Evaluación costo-efectividad de dos alternativas de vacunación para el virus del papiloma humano en la prevención del cáncer cervical uterino
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KeywordsVacunas contra papillomavirus
Neoplasias del cuello uterino
Cervical intraepithelial neoplasia
MetadataShow full item record
Other TitlesEvaluation of the cost-effectiveness of two alternative human papillomavirus vaccines as prophylaxis against uterine cervical cancer
Citation[Evaluation of the cost-effectiveness of two alternative human papillomavirus vaccines as prophylaxis against uterine cervical cancer]., 33 (3):411-418 Rev Peru Med Exp Salud Publica
PublisherInstituto Nacional de Salud (INS)
JournalRevista peruana de medicina experimental y salud publica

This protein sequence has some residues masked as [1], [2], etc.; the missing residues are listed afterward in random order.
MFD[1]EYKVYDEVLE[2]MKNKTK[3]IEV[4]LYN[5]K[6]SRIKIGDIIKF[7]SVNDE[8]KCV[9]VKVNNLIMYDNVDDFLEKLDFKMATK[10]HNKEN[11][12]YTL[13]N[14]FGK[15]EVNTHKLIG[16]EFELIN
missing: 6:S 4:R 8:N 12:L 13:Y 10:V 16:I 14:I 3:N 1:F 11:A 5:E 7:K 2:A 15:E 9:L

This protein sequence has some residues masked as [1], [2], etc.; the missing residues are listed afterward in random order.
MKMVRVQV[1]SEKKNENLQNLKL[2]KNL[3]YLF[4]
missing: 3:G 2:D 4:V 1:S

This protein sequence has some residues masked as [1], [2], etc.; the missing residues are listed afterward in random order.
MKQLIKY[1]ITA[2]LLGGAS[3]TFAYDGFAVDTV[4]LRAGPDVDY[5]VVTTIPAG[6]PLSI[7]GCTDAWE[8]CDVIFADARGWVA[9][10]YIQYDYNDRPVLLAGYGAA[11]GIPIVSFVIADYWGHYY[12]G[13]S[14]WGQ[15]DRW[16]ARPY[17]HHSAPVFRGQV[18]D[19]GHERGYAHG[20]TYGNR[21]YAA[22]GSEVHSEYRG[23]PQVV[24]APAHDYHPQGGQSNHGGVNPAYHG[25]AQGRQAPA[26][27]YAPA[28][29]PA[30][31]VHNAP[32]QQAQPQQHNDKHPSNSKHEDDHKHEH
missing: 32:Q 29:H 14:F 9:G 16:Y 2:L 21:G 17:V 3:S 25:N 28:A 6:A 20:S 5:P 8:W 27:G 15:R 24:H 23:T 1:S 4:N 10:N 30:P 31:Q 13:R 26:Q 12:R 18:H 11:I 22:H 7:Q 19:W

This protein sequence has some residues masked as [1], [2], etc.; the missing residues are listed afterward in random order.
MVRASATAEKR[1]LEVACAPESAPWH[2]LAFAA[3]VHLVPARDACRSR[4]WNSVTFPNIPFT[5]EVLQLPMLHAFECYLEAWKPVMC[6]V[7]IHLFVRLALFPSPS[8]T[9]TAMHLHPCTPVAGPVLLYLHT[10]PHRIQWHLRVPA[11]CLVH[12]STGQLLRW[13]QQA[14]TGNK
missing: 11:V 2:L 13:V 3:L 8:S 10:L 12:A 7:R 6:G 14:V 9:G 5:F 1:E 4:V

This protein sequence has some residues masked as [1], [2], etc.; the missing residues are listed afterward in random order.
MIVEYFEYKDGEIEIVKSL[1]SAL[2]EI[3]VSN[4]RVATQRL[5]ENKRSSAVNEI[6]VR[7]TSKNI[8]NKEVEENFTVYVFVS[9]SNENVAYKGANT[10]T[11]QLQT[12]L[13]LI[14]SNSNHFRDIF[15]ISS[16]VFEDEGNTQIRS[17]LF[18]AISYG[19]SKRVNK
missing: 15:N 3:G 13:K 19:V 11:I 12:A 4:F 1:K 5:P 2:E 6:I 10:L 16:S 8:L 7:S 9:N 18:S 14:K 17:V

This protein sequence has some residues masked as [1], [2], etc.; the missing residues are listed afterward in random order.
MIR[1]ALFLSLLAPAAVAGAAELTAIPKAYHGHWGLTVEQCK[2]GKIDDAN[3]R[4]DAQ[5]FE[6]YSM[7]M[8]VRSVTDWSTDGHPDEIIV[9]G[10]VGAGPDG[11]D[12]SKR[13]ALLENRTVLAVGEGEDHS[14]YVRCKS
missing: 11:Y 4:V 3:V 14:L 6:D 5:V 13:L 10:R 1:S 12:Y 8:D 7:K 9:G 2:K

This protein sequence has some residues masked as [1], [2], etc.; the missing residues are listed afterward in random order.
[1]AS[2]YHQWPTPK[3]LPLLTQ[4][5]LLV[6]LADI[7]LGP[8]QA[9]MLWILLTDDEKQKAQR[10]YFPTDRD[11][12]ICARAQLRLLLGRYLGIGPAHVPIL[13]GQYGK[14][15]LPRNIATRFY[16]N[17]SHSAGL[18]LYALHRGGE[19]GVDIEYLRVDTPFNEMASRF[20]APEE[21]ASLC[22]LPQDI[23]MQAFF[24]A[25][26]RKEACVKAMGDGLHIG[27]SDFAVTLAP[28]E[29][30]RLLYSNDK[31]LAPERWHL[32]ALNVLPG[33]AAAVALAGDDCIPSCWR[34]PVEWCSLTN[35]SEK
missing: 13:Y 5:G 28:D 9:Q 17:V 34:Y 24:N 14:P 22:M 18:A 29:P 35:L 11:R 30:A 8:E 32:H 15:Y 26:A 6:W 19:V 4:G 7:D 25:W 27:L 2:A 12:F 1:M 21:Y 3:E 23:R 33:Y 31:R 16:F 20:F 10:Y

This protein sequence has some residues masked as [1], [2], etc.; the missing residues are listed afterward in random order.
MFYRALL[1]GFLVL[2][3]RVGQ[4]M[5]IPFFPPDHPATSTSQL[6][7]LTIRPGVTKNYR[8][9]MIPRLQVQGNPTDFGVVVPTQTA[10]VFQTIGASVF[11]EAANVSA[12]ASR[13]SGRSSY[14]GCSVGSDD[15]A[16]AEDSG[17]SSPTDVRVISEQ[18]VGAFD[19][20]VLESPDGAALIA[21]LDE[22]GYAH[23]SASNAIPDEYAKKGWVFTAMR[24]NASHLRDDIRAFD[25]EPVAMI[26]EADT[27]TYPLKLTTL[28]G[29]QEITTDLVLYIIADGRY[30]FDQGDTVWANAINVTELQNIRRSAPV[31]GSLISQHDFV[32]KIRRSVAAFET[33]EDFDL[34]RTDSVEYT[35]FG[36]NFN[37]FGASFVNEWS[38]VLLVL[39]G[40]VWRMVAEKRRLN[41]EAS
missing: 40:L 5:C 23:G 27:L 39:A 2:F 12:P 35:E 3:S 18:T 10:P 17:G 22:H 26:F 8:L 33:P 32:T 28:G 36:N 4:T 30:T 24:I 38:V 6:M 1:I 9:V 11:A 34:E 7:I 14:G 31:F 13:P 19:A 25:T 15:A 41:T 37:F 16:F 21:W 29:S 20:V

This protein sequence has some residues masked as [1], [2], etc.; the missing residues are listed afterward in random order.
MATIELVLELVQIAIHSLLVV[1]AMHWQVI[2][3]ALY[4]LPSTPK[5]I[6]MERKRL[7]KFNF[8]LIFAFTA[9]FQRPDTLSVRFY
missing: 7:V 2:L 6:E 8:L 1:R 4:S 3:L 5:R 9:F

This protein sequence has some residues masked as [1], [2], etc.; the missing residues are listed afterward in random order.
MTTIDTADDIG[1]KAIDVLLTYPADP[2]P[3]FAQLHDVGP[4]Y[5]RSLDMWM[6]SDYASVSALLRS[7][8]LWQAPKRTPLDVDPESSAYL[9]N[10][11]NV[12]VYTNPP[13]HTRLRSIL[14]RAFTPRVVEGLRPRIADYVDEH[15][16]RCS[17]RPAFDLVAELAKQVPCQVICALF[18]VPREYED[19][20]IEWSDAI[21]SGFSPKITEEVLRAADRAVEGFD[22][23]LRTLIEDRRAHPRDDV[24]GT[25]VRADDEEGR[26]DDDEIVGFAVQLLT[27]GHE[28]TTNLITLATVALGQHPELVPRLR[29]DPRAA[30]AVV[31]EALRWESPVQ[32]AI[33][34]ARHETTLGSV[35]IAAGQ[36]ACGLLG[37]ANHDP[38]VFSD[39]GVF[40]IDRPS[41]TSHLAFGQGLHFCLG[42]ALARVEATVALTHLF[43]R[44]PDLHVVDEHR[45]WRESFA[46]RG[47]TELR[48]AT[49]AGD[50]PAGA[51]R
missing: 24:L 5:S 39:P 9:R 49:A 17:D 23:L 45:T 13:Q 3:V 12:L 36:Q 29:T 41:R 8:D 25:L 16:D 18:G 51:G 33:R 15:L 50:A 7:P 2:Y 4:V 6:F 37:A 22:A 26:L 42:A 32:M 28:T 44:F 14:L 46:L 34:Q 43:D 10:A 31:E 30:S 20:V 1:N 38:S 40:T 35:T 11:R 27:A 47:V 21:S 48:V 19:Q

AbstractObjectives. To determine the cost-effectiveness of human papillomavirus (HPV) vaccination and cervical lesion screening versus screening alone for the prevention of uterine cervical cancer (UCC). Materials and methods. This cost-effectiveness evaluation from the perspective of the Ministry of Health employed a Markov model with a 70-year time horizon and three alternatives for UCC prevention (screening alone, screening + bivalent vaccine, and screening + quadrivalent vaccine) in a hypothetical cohort of 10-year-old girls. Results. Our model, which was particularly sensitive to variations in coverage and in the prevalence of persistent infection by oncologic genotypes not included in the vaccine, revealed that HPV vaccination and screening is more cost-effective than screening alone, assuming a payment availability from S/ 2 000 (US dollars (USD) 1 290.32) per subject. In the deterministic analysis, the bivalent vaccine was marginally more cost-effective than the quadrivalent vaccine (S/ 48 [USD 30.97] vs. S/ 166 [USD 107.10] per quality-adjusted life-year, respectively). However, in the probabilistic analysis, both interventions generated clouds of overlapping points and were thus cost-effective and interchangeable, although the quadrivalent vaccine tended to be more cost-effective. Conclusions. Assuming a payment availability from S/ 2000 [USD 1,290.32], screening and vaccination were more cost-effective than screening alone. The difference in cost-effectiveness between the two vaccines lacked probabilistic robustness, and therefore the vaccines can be considered interchangeable from a cost-effectiveness perspective.
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